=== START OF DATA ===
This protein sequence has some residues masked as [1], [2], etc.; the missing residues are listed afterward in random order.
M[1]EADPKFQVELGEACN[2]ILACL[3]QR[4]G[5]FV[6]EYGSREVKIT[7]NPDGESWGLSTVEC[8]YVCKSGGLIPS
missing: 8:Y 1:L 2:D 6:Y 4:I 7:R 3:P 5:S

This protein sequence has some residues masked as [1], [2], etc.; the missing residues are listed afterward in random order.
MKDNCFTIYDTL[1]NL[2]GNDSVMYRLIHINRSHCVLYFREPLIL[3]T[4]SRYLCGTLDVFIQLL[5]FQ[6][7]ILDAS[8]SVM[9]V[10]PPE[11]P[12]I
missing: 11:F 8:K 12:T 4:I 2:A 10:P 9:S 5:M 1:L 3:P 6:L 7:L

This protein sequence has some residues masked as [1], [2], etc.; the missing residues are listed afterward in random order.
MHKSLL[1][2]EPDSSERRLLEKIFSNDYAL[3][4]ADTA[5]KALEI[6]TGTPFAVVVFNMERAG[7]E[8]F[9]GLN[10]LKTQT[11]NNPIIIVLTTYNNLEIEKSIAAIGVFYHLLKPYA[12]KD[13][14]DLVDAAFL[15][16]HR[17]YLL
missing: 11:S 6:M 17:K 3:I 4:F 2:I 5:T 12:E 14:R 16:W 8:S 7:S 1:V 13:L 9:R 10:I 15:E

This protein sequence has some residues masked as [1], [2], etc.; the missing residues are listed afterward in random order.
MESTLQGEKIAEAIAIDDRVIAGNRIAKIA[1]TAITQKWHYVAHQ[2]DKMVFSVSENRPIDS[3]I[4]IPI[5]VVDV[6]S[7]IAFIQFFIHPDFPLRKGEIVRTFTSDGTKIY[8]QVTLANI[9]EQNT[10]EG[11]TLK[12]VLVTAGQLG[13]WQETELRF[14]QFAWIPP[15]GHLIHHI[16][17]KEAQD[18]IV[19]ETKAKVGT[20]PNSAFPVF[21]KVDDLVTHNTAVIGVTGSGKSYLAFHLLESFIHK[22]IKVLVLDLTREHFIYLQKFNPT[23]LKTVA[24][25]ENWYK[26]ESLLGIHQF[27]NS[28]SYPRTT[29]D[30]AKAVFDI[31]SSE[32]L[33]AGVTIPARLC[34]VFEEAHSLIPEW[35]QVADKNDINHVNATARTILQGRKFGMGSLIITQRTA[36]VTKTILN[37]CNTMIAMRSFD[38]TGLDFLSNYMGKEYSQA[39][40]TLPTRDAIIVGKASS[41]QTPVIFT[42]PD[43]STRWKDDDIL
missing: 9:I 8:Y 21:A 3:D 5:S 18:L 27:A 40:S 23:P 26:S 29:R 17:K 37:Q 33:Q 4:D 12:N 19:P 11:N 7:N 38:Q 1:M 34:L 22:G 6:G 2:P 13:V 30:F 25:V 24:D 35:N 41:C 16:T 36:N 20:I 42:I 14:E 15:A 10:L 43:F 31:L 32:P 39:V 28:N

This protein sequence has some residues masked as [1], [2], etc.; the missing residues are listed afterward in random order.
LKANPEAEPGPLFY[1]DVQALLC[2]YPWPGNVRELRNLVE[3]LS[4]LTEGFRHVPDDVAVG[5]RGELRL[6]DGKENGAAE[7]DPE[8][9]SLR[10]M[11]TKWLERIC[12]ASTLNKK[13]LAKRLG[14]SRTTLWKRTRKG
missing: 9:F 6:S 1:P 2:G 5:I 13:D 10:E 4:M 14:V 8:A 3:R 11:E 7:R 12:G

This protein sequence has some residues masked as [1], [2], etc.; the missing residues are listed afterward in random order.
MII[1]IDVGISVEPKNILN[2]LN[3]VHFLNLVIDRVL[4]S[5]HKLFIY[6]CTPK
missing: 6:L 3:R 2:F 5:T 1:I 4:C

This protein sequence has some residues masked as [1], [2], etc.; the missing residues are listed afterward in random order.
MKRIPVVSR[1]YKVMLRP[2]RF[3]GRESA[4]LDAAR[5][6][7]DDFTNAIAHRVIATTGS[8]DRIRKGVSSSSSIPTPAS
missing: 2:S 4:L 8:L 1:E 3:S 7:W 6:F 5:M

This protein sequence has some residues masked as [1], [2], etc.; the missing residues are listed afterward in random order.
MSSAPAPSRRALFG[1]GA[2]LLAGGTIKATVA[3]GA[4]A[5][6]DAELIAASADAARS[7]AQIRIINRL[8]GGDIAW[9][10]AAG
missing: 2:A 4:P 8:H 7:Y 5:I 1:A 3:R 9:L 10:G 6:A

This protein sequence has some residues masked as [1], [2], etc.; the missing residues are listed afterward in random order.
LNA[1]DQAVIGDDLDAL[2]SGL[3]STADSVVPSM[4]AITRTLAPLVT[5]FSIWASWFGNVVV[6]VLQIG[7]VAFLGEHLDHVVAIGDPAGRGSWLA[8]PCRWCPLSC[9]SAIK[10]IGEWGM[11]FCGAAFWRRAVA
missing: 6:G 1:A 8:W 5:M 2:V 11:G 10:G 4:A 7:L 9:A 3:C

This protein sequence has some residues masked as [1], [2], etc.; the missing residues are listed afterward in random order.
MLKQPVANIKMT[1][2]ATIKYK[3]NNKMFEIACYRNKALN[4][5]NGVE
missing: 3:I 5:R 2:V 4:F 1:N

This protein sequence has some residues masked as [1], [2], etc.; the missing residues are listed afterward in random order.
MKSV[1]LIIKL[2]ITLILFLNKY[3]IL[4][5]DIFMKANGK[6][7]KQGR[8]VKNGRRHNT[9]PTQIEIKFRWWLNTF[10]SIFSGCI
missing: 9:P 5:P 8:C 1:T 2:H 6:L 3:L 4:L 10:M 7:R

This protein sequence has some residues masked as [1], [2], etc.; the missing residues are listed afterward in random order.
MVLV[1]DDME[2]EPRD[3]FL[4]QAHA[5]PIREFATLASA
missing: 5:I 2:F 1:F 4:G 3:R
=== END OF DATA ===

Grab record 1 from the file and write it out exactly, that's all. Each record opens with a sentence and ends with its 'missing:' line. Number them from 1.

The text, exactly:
This protein sequence has some residues masked as [1], [2], etc.; the missing residues are listed afterward in random order.
M[1]EADPKFQVELGEACN[2]ILACL[3]QR[4]G[5]FV[6]EYGSREVKIT[7]NPDGESWGLSTVEC[8]YVCKSGGLIPS
missing: 8:Y 1:L 2:D 6:Y 4:I 7:R 3:P 5:S